Winery: Domaine du Banneret
Site: From 8 parcels covering approximately 3.5 hectares of land. This diversity of sites means complexity in the wine - sandy plots give more aromatics, stony plots more ripeness, etc. Output is a mere 27 hectoliters per hectare, from vines averaging “very old.”
Grapes: The typical cuvée is about 60% Grenache, from vines averaging 100 years of age, 10% Syrah, and 10% Mourvedre, plus 20% of the rest of the totality of the famous Symphonie de 13 Cepages, everything co-fermented together in cement vats for 3 weeks or so. In case you were wondering, the other grapes include: Muscardin, Vaccarèse, Terret Noir, Cinsault, Picpoul Noir, and Counoise (the black); Grenache Blanc, Clairette (Blanche and Rose), Bourboulenc, Roussane, Picardan (the white). Add it up - you get 11 plus the first three makes 14 cepages, not 13, and that’s not even counting the two types of Clairette - Blanche and Rose. Maybe I’m just bad at math.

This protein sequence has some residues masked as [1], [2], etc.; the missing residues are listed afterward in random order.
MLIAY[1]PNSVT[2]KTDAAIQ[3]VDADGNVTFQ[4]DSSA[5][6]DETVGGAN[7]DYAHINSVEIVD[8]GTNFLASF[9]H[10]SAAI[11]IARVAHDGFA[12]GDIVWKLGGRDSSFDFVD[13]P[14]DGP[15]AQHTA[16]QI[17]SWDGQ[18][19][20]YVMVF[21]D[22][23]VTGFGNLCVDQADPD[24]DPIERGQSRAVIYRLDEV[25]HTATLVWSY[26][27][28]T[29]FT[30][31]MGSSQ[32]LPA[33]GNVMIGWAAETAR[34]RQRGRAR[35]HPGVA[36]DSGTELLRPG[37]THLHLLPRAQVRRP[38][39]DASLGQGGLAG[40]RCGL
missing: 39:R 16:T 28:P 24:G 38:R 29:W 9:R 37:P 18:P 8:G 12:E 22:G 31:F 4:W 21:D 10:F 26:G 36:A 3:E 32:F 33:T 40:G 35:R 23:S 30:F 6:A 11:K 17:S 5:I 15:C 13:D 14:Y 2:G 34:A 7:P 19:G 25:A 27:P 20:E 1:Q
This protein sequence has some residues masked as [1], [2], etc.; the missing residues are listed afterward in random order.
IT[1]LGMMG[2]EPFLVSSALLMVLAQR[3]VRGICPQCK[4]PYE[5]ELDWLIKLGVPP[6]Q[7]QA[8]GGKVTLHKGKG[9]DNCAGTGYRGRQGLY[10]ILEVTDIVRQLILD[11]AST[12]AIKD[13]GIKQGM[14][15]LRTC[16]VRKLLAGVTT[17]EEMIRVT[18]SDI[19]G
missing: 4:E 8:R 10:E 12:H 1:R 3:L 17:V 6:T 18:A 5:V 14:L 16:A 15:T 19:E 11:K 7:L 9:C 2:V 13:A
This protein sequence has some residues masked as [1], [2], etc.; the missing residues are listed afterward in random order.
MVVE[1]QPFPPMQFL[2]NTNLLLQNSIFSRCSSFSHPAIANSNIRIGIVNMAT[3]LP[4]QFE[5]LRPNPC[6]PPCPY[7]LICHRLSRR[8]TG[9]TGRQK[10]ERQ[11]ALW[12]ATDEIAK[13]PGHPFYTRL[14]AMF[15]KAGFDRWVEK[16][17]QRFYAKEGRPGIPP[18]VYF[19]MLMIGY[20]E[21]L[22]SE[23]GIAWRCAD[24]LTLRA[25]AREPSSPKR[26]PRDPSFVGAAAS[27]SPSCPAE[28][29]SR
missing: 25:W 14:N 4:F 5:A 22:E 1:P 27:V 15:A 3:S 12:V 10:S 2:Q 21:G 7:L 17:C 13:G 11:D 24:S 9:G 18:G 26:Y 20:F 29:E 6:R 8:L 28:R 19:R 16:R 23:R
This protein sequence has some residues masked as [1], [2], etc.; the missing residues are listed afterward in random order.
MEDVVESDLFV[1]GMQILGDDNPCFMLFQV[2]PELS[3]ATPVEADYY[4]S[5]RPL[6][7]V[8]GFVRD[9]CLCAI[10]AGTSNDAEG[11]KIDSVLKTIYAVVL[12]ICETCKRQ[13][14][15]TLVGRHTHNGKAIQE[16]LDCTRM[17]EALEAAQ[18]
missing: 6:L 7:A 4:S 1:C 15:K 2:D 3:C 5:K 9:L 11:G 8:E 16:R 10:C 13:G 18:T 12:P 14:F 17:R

Fermentation and Aging: Manual harvest of fully ripe grapes. Fermented in cement vats for 3 weeks, whole clusters, no destemming, no selected yeast (all natural), pump-overs are fewer than with many estates because the are less necessary with the looser caps provided by no destemming. Elevage in used barrels from Bordeaux and Burgundy, some of very impressive provenance indeed (Domaine de Romanée Conti, for example). The age of the vines is ultimately what allows the full use of stems in the fermentation with the resultant freshness, ripe tannins, and incredible age-worthiness (30 years or so is the amount of time the Vidals believe their wines will improve in the cellar. I’ll find out in about 25 years whether they are correct).
Notes: Here at Domaine du Banneret, everything is done by hand - from picking the grapes, to applying the capsules and labels (brush with glue). This is the ultimate boutique winery, producing a mere 800 cases of their one wine, the benchmark Domaine du Banneret Châteauneuf-du-pape.
Vintage: 2010, 2011